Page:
Week Forty Six
Hannah Starkey (1971-)
Untitled, 2002

Hannah Starkey makes photographic images that are carefully staged and constructed, usually of a single female figure or a small group of female figures. Employing actors for these roles, their task is to stare into the distance, sometimes at walls or mirrors; sometimes seen as a mirrored reflection or through smoke. Almost like mannequins, they remain caught in time; a particular moment in a narrative. Because of this her work is often described as drawing on the language of cinema.

All her works are untitled, leaving room for the viewer’s narrative; and also suggests the unfixedness of a moment in time. Her women are both passive and active, engaged in everyday activity such as sitting in a café or waiting on a street corner. She describes her work as “explorations of everyday experiences and observations of inner city life from a female perspective.

Born in Belfast, Starkey makes the relation between the work she makes and the relationship to her mother –“she was a role model, a great exceptional woman”. Alongside this she carries memories of seeing how strong Belfast women were, fighting for what was right. She studied Photography and Film at Napier University, Edinburgh, followed by an MA in photography at the Royal College of Art, graduating in 1997.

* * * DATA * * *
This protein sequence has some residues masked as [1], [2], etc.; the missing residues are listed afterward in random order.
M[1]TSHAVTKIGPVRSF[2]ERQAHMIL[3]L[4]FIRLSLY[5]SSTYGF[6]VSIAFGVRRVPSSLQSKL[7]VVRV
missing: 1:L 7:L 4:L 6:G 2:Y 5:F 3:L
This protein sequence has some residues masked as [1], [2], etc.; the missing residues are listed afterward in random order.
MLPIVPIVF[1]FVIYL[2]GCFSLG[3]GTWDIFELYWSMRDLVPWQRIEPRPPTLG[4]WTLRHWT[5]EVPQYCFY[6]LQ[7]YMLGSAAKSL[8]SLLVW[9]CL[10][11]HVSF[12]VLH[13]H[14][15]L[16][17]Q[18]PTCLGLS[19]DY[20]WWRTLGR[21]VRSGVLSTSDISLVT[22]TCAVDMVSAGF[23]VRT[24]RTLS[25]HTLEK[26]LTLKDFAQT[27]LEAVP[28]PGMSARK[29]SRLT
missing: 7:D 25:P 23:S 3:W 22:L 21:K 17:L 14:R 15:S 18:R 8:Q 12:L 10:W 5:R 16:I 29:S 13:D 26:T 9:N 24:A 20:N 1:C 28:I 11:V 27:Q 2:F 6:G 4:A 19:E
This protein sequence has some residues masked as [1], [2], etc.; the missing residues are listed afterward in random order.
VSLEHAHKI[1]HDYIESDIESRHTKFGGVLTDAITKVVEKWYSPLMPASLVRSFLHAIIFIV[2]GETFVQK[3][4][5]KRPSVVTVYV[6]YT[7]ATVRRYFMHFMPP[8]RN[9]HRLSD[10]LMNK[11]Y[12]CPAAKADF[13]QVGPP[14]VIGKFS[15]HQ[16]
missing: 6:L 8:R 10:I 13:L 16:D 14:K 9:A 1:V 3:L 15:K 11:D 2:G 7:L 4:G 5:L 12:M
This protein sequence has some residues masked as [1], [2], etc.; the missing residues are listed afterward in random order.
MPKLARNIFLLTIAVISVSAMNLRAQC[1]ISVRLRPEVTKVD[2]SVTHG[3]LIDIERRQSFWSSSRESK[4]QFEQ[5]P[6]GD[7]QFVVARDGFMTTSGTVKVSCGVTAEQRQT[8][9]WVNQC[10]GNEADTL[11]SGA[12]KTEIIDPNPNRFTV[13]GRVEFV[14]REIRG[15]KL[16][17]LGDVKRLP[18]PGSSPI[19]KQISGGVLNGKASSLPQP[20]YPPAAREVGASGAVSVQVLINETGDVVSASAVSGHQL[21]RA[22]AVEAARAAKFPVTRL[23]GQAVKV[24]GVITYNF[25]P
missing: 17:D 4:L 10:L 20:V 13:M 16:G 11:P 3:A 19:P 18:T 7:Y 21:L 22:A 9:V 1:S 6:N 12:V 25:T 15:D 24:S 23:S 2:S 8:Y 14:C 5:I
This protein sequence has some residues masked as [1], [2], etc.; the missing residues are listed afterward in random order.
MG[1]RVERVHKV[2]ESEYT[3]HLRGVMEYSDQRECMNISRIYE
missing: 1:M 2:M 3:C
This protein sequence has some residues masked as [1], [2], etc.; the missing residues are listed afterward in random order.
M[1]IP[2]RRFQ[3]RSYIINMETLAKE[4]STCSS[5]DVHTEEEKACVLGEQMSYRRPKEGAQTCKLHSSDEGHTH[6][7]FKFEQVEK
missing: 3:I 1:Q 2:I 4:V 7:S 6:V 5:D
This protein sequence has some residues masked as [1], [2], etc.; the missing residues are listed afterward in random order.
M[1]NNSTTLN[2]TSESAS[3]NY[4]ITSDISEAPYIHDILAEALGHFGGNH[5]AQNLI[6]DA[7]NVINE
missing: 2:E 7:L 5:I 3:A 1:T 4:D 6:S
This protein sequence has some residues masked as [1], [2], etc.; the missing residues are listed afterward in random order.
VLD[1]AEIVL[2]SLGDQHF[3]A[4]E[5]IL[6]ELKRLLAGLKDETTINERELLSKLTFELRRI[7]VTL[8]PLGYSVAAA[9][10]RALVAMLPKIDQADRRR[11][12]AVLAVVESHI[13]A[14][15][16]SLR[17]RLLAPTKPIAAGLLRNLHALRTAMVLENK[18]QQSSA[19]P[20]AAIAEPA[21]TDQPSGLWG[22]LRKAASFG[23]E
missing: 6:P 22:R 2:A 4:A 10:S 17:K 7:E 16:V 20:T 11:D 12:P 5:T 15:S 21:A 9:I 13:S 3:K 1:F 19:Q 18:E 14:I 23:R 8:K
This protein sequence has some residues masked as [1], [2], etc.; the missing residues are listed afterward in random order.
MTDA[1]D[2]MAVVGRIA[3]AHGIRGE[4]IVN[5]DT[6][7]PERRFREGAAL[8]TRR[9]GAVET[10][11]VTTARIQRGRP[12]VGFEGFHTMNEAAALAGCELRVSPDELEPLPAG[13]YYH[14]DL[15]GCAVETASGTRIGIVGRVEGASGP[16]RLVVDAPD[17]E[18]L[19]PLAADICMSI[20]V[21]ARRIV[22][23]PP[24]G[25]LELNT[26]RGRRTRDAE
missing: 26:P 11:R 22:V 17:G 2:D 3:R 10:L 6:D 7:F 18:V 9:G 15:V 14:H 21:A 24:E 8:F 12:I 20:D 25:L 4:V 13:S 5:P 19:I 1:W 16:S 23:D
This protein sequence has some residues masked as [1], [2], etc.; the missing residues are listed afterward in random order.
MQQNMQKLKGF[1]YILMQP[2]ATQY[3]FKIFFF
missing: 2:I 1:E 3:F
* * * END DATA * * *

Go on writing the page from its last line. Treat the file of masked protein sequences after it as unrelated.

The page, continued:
What she said:

I suppose this is naturally how we think about narrative. I have to make it so that the picture isn’t a set of contradictions. It has to be nothing and everything. It’s a fleeting moment, yet it’s a scene that is so still that it seems to continue. It’s trying to get the balance of those contradictions into the single image that evokes some of the references to film, or painting I suppose.

Mirror reflections for me are a really good analogy for my photography because they picture the interior and exterior on one plane…reflections are the only way we see ourselves in the world outside photography.

The women in the photographs are turned away from your gaze, it was almost like a representation of my own emotions at the time. Turning away from culture, history, world dominated by man.

What others have said:

“The cinematic mode of contemporary photography comprises a diverse range of practices and Starkey’s near narrative photography is one particular type that needs to be differentiated from Cindy Sherman’s mimicry of film production stills or Gregory Crewdson’s elaborate staging of cinematic scenarios. What all of these artists’ work has in common, however, is the evocation of the quintessentially cinematic emotions of desire, doubt or anxiety.”
Margaret Iversen, co-director of Aesthetics After Photography

Why I like her:

Her work creates an atmosphere where we can question what is real and what is a story? Did this really happen? It plays with the idea of the gaze; she gives us permission to look as a voyeur, at these women as they live out their lives.

Hannah Starkey, Back-Next, 2002

 

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